too close associated with david cameron and the "remain" camp. so all up in play at the moment. >> david cameron quite frankly looked shellshocked yesterday as he made the announcement that he would resign. he said he had campaigned for britain to stay within the eu with his heart, his head and his soul, but he said he wasn't the man to lead the uk into what will be these messy negotiations about how to separate from the eu but maintain trade deals and other deals that will allow this economic -- the story of the economy here to continue to grow. so how difficult is that separation process and deal making process going to be? >> reporter: i think a lot of that will depend on what we hear from the foreign ministers in berlin today.
they will set the stage for how 17 of them will tackle this task. the six original founding member, italy, france, belgium, netherlands and luxluxemburg, t will set the stage. part of their message is that they don't want to see further splinterings, they didn't want to see other countries spinning off, as well. so the they weres they may set are going to look -- they will want to set tough terms, but there a thought process here in britain that if you play this process relatively slowly, then you may get more favorable terms. so you already have a difference of opinion there. it appears that that is what will emerge. slower is the british few at the moment, but still the potential that britain may get the special more preferential
relationship. but we really don't know which way it will go. and i think even amongst european leader, they have to pig figure it out amongst themselves, how they will handle this. >> and it's that lack of clarity which is worrying so many. nic, thank you. >> markets closed on friday and they will have a weekend of political maneuverings to digest when they open on monday. the brexit vote really did spark a massive bout of chaos. alison kosik breaks down the numbers for us on what could happen next from the new york stock exchange. >> britain has decided no more eu. and the fallout is staggering. global markets reacted with a selling frenzy. asian markets tanked on the news. japan's benchmark index hit especially hard down 8%. stocks in london fell about 3%.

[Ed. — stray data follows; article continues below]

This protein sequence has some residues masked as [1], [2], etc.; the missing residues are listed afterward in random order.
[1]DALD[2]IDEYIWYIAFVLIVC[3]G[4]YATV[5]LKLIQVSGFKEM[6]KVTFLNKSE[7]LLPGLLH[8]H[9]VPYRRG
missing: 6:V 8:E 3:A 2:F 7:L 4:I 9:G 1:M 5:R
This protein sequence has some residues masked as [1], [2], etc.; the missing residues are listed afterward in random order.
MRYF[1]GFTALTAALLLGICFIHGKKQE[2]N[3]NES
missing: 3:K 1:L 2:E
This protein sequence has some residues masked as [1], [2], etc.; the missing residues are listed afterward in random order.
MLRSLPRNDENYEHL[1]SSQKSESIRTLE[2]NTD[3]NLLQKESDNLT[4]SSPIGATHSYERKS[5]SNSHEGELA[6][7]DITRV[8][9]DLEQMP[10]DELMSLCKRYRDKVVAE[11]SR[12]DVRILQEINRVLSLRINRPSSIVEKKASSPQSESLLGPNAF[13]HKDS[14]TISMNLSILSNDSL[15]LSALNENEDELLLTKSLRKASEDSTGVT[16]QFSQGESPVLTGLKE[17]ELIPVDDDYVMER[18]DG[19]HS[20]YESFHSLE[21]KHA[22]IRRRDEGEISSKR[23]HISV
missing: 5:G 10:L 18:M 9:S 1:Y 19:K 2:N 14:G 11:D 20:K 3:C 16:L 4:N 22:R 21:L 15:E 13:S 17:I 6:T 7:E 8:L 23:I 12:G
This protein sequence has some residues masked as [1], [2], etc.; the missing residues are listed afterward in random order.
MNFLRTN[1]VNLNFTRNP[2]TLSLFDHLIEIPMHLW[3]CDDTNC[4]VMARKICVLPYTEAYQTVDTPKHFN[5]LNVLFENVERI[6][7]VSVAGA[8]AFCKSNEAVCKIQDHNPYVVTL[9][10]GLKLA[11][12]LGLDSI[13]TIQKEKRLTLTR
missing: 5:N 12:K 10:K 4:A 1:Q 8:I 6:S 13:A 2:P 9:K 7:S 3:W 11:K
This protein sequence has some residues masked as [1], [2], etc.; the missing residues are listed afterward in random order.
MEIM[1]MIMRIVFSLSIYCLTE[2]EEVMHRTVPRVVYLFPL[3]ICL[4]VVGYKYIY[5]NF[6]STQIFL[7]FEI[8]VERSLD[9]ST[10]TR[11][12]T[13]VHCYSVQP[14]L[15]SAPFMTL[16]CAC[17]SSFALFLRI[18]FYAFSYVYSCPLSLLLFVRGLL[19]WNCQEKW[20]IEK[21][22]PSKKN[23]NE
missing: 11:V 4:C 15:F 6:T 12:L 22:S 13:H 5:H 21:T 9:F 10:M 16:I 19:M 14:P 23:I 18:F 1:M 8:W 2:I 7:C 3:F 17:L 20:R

surprisingly stocks there still up for the week. the damage was much worse elsewhere in europe. german dax plunging 7%, its worst day since 2008. here in the u.s., the dow and s&p 500 dropped about 3.5%. the nasdaq fell more than 4%. it was the worst day since last august. but this may be the most stunning chart of the day. the british pound versus the u.s. dollar, the pound plummeting to the lowest level, a level we haven't seen since 1985. here is the problem. markets hate uncertainty. this yes vote caught markets off guard. investors are running scared dumping money into gold and bonds and now there are a lot of questions for what this means for businesses, the uk and the global economy. now the investors have the weekend to position it over. was this frenzied selling an overreaction or just the beginning? alison kosik, cnn, new york. immigration was one of the biggest issues leading up to